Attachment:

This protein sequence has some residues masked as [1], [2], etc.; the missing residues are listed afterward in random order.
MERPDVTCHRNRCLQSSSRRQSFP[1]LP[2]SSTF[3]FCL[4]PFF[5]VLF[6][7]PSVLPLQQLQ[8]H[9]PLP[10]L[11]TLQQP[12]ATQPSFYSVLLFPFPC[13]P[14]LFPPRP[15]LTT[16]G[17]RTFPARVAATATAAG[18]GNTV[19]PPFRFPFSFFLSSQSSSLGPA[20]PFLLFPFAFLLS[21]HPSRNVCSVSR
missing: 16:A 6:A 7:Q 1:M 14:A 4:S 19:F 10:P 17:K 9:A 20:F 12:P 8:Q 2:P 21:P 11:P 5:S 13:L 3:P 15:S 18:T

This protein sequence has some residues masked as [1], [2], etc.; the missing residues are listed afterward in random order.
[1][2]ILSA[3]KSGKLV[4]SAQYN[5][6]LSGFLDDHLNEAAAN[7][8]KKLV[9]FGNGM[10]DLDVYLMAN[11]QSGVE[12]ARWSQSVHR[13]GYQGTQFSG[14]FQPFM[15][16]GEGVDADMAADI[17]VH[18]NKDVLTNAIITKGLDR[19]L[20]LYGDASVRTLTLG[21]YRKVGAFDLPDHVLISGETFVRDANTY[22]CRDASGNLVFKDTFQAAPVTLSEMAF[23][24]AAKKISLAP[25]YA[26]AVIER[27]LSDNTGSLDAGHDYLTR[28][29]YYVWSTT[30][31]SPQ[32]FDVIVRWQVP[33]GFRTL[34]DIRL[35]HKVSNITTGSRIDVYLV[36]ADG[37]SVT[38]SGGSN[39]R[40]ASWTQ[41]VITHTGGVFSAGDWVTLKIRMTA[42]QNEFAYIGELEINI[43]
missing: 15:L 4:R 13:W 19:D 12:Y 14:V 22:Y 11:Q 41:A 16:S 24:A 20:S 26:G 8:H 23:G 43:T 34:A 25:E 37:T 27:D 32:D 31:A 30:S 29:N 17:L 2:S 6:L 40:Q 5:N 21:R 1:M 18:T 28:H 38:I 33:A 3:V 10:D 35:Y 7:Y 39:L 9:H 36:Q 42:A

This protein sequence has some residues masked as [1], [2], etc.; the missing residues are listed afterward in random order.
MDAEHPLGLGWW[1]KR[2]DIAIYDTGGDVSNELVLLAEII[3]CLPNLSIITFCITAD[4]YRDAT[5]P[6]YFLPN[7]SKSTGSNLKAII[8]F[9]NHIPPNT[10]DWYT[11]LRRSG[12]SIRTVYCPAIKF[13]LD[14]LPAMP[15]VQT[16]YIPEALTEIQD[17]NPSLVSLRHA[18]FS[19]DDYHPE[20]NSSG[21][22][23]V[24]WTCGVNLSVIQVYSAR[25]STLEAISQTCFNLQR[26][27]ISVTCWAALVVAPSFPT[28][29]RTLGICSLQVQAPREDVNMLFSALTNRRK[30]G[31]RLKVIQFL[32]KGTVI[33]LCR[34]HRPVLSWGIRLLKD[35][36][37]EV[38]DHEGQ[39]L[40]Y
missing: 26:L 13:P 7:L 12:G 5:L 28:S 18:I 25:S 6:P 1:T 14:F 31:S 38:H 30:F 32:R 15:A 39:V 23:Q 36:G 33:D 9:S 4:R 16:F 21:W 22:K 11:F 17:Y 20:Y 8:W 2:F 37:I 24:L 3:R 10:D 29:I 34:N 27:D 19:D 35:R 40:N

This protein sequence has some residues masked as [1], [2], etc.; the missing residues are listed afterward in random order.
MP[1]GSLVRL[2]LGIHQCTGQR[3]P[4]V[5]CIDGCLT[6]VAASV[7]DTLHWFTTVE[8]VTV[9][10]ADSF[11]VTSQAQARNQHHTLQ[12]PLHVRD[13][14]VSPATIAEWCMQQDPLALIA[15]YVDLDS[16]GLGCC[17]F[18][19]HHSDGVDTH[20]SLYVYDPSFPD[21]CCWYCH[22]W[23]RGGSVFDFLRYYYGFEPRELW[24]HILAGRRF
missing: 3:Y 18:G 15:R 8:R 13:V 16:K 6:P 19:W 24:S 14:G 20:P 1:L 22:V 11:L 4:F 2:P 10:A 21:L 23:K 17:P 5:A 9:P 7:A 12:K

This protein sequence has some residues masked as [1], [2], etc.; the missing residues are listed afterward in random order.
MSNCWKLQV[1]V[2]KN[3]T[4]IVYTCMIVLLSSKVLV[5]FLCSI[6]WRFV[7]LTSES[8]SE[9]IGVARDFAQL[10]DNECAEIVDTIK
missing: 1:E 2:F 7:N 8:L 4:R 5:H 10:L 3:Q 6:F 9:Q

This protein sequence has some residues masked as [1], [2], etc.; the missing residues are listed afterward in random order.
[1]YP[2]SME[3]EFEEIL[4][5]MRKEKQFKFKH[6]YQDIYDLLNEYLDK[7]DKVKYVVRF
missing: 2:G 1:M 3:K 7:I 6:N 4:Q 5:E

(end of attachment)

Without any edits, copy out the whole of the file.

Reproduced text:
This protein sequence has some residues masked as [1], [2], etc.; the missing residues are listed afterward in random order.
MERPDVTCHRNRCLQSSSRRQSFP[1]LP[2]SSTF[3]FCL[4]PFF[5]VLF[6][7]PSVLPLQQLQ[8]H[9]PLP[10]L[11]TLQQP[12]ATQPSFYSVLLFPFPC[13]P[14]LFPPRP[15]LTT[16]G[17]RTFPARVAATATAAG[18]GNTV[19]PPFRFPFSFFLSSQSSSLGPA[20]PFLLFPFAFLLS[21]HPSRNVCSVSR
missing: 16:A 6:A 7:Q 1:M 14:A 4:S 19:F 10:P 17:K 9:A 20:F 12:P 8:Q 2:P 21:P 11:P 5:S 13:L 3:P 15:S 18:T

This protein sequence has some residues masked as [1], [2], etc.; the missing residues are listed afterward in random order.
[1][2]ILSA[3]KSGKLV[4]SAQYN[5][6]LSGFLDDHLNEAAAN[7][8]KKLV[9]FGNGM[10]DLDVYLMAN[11]QSGVE[12]ARWSQSVHR[13]GYQGTQFSG[14]FQPFM[15][16]GEGVDADMAADI[17]VH[18]NKDVLTNAIITKGLDR[19]L[20]LYGDASVRTLTLG[21]YRKVGAFDLPDHVLISGETFVRDANTY[22]CRDASGNLVFKDTFQAAPVTLSEMAF[23][24]AAKKISLAP[25]YA[26]AVIER[27]LSDNTGSLDAGHDYLTR[28][29]YYVWSTT[30][31]SPQ[32]FDVIVRWQVP[33]GFRTL[34]DIRL[35]HKVSNITTGSRIDVYLV[36]ADG[37]SVT[38]SGGSN[39]R[40]ASWTQ[41]VITHTGGVFSAGDWVTLKIRMTA[42]QNEFAYIGELEINI[43]
missing: 15:L 4:R 13:W 19:D 12:Y 14:V 22:Y 11:Q 41:A 16:S 24:A 20:S 26:G 8:H 23:G 43:T 34:A 25:E 37:T 27:D 32:D 31:A 30:S 29:N 17:L 2:S 6:L 40:Q 5:N 21:R 1:M 18:T 28:H 38:I 33:A 3:V 10:D 35:Y 7:Y 39:L 9:H 36:Q 42:A

This protein sequence has some residues masked as [1], [2], etc.; the missing residues are listed afterward in random order.
MDAEHPLGLGWW[1]KR[2]DIAIYDTGGDVSNELVLLAEII[3]CLPNLSIITFCITAD[4]YRDAT[5]P[6]YFLPN[7]SKSTGSNLKAII[8]F[9]NHIPPNT[10]DWYT[11]LRRSG[12]SIRTVYCPAIKF[13]LD[14]LPAMP[15]VQT[16]YIPEALTEIQD[17]NPSLVSLRHA[18]FS[19]DDYHPE[20]NSSG[21][22][23]V[24]WTCGVNLSVIQVYSAR[25]STLEAISQTCFNLQR[26][27]ISVTCWAALVVAPSFPT[28][29]RTLGICSLQVQAPREDVNMLFSALTNRRK[30]G[31]RLKVIQFL[32]KGTVI[33]LCR[34]HRPVLSWGIRLLKD[35][36][37]EV[38]DHEGQ[39]L[40]Y
missing: 26:L 13:P 7:L 12:G 5:L 28:S 18:I 25:S 6:P 1:T 14:F 31:S 38:H 30:F 32:R 15:A 39:V 23:Q 36:G 33:D 9:S 4:R 16:F 21:W 22:K 11:F 17:Y 20:Y 8:W 2:F 37:I 24:L 3:R 10:D 29:I 34:N 27:D 19:D 35:R 40:N

This protein sequence has some residues masked as [1], [2], etc.; the missing residues are listed afterward in random order.
MP[1]GSLVRL[2]LGIHQCTGQR[3]P[4]V[5]CIDGCLT[6]VAASV[7]DTLHWFTTVE[8]VTV[9][10]ADSF[11]VTSQAQARNQHHTLQ[12]PLHVRD[13][14]VSPATIAEWCMQQDPLALIA[15]YVDLDS[16]GLGCC[17]F[18][19]HHSDGVDTH[20]SLYVYDPSFPD[21]CCWYCH[22]W[23]RGGSVFDFLRYYYGFEPRELW[24]HILAGRRF
missing: 3:Y 18:G 15:R 8:R 13:V 16:K 6:P 19:W 24:S 14:G 20:P 1:L 22:V 11:L 4:F 2:P 10:A 21:L 23:K 17:P 5:A 9:P 7:A 12:K

This protein sequence has some residues masked as [1], [2], etc.; the missing residues are listed afterward in random order.
MSNCWKLQV[1]V[2]KN[3]T[4]IVYTCMIVLLSSKVLV[5]FLCSI[6]WRFV[7]LTSES[8]SE[9]IGVARDFAQL[10]DNECAEIVDTIK
missing: 1:E 2:F 7:N 8:L 4:R 5:H 10:L 3:Q 6:F 9:Q

This protein sequence has some residues masked as [1], [2], etc.; the missing residues are listed afterward in random order.
[1]YP[2]SME[3]EFEEIL[4][5]MRKEKQFKFKH[6]YQDIYDLLNEYLDK[7]DKVKYVVRF
missing: 2:G 1:M 3:K 7:I 6:N 4:Q 5:E